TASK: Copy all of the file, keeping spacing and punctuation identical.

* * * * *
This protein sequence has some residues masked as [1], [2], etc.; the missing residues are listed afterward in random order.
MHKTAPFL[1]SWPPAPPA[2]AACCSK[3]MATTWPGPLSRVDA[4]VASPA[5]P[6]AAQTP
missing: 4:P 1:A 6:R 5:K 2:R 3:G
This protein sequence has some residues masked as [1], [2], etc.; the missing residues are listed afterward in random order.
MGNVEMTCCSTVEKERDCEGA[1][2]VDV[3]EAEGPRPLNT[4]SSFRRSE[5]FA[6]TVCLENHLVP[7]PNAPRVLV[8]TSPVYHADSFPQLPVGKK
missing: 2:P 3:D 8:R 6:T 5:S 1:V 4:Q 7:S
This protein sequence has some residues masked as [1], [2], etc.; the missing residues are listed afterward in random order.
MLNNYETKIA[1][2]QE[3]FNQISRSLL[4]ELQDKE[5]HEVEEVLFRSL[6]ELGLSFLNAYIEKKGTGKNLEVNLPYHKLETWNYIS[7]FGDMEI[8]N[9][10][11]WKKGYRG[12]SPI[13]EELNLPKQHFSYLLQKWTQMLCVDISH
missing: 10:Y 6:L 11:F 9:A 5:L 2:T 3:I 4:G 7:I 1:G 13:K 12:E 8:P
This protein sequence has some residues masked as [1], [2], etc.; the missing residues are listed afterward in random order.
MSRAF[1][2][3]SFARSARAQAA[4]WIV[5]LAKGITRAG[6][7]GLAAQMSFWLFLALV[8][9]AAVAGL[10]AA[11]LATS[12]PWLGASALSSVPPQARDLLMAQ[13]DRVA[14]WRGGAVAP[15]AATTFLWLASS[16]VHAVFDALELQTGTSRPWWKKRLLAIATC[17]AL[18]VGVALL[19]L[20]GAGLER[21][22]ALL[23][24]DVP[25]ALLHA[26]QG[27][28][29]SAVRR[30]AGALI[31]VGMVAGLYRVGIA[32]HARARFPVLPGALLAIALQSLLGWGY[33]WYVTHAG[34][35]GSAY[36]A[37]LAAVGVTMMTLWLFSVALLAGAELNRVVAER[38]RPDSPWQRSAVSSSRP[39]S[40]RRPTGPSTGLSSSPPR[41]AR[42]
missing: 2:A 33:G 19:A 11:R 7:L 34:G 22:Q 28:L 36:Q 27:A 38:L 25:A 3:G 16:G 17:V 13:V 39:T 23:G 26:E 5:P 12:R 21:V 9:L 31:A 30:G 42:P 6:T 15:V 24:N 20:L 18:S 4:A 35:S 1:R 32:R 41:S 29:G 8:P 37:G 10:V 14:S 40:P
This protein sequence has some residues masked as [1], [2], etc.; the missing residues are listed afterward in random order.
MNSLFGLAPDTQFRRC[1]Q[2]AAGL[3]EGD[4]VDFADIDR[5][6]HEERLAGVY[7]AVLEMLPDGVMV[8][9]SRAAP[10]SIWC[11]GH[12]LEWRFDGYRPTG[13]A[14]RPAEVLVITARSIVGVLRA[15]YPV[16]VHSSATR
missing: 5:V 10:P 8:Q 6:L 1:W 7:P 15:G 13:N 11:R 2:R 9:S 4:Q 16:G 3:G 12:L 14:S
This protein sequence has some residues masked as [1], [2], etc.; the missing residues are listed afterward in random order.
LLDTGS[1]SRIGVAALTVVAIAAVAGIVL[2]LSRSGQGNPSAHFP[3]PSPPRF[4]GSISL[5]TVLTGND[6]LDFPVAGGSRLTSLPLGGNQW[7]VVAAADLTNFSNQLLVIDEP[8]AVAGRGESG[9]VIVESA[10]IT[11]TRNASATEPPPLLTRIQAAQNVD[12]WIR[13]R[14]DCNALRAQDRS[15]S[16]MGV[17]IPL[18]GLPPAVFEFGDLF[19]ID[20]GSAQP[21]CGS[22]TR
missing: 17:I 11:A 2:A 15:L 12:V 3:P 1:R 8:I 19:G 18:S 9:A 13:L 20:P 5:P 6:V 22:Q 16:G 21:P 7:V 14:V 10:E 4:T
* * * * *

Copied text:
This protein sequence has some residues masked as [1], [2], etc.; the missing residues are listed afterward in random order.
MHKTAPFL[1]SWPPAPPA[2]AACCSK[3]MATTWPGPLSRVDA[4]VASPA[5]P[6]AAQTP
missing: 4:P 1:A 6:R 5:K 2:R 3:G
This protein sequence has some residues masked as [1], [2], etc.; the missing residues are listed afterward in random order.
MGNVEMTCCSTVEKERDCEGA[1][2]VDV[3]EAEGPRPLNT[4]SSFRRSE[5]FA[6]TVCLENHLVP[7]PNAPRVLV[8]TSPVYHADSFPQLPVGKK
missing: 2:P 3:D 8:R 6:T 5:S 1:V 4:Q 7:S
This protein sequence has some residues masked as [1], [2], etc.; the missing residues are listed afterward in random order.
MLNNYETKIA[1][2]QE[3]FNQISRSLL[4]ELQDKE[5]HEVEEVLFRSL[6]ELGLSFLNAYIEKKGTGKNLEVNLPYHKLETWNYIS[7]FGDMEI[8]N[9][10][11]WKKGYRG[12]SPI[13]EELNLPKQHFSYLLQKWTQMLCVDISH
missing: 10:Y 6:L 11:F 9:A 5:L 2:T 3:I 4:G 7:I 1:G 13:K 12:E 8:P
This protein sequence has some residues masked as [1], [2], etc.; the missing residues are listed afterward in random order.
MSRAF[1][2][3]SFARSARAQAA[4]WIV[5]LAKGITRAG[6][7]GLAAQMSFWLFLALV[8][9]AAVAGL[10]AA[11]LATS[12]PWLGASALSSVPPQARDLLMAQ[13]DRVA[14]WRGGAVAP[15]AATTFLWLASS[16]VHAVFDALELQTGTSRPWWKKRLLAIATC[17]AL[18]VGVALL[19]L[20]GAGLER[21][22]ALL[23][24]DVP[25]ALLHA[26]QG[27][28][29]SAVRR[30]AGALI[31]VGMVAGLYRVGIA[32]HARARFPVLPGALLAIALQSLLGWGY[33]WYVTHAG[34][35]GSAY[36]A[37]LAAVGVTMMTLWLFSVALLAGAELNRVVAER[38]RPDSPWQRSAVSSSRP[39]S[40]RRPTGPSTGLSSSPPR[41]AR[42]
missing: 2:A 33:G 19:A 11:R 7:L 34:G 22:Q 28:L 36:Q 27:A 38:L 25:A 3:G 16:G 17:V 13:V 39:T 23:G 26:E 5:P 12:R 21:V 9:L 31:A 30:G 42:P 6:T 15:V 24:N 20:L 18:S 4:A 35:S 1:R 32:R 41:S 29:G 8:P 37:G 10:V 14:S 40:P
This protein sequence has some residues masked as [1], [2], etc.; the missing residues are listed afterward in random order.
MNSLFGLAPDTQFRRC[1]Q[2]AAGL[3]EGD[4]VDFADIDR[5][6]HEERLAGVY[7]AVLEMLPDGVMV[8][9]SRAAP[10]SIWC[11]GH[12]LEWRFDGYRPTG[13]A[14]RPAEVLVITARSIVGVLRA[15]YPV[16]VHSSATR
missing: 5:V 10:P 8:Q 6:L 1:W 7:P 15:G 13:N 11:R 2:R 9:S 4:Q 16:G 3:G 12:L 14:S
This protein sequence has some residues masked as [1], [2], etc.; the missing residues are listed afterward in random order.
LLDTGS[1]SRIGVAALTVVAIAAVAGIVL[2]LSRSGQGNPSAHFP[3]PSPPRF[4]GSISL[5]TVLTGND[6]LDFPVAGGSRLTSLPLGGNQW[7]VVAAADLTNFSNQLLVIDEP[8]AVAGRGESG[9]VIVESA[10]IT[11]TRNASATEPPPLLTRIQAAQNVD[12]WIR[13]R[14]DCNALRAQDRS[15]S[16]MGV[17]IPL[18]GLPPAVFEFGDLF[19]ID[20]GSAQP[21]CGS[22]TR
missing: 17:I 11:A 2:A 15:L 12:V 3:P 1:R 8:I 19:G 18:S 9:A 13:L 20:P 5:P 6:V 22:Q 16:G 21:P 7:V 14:V 10:E 4:T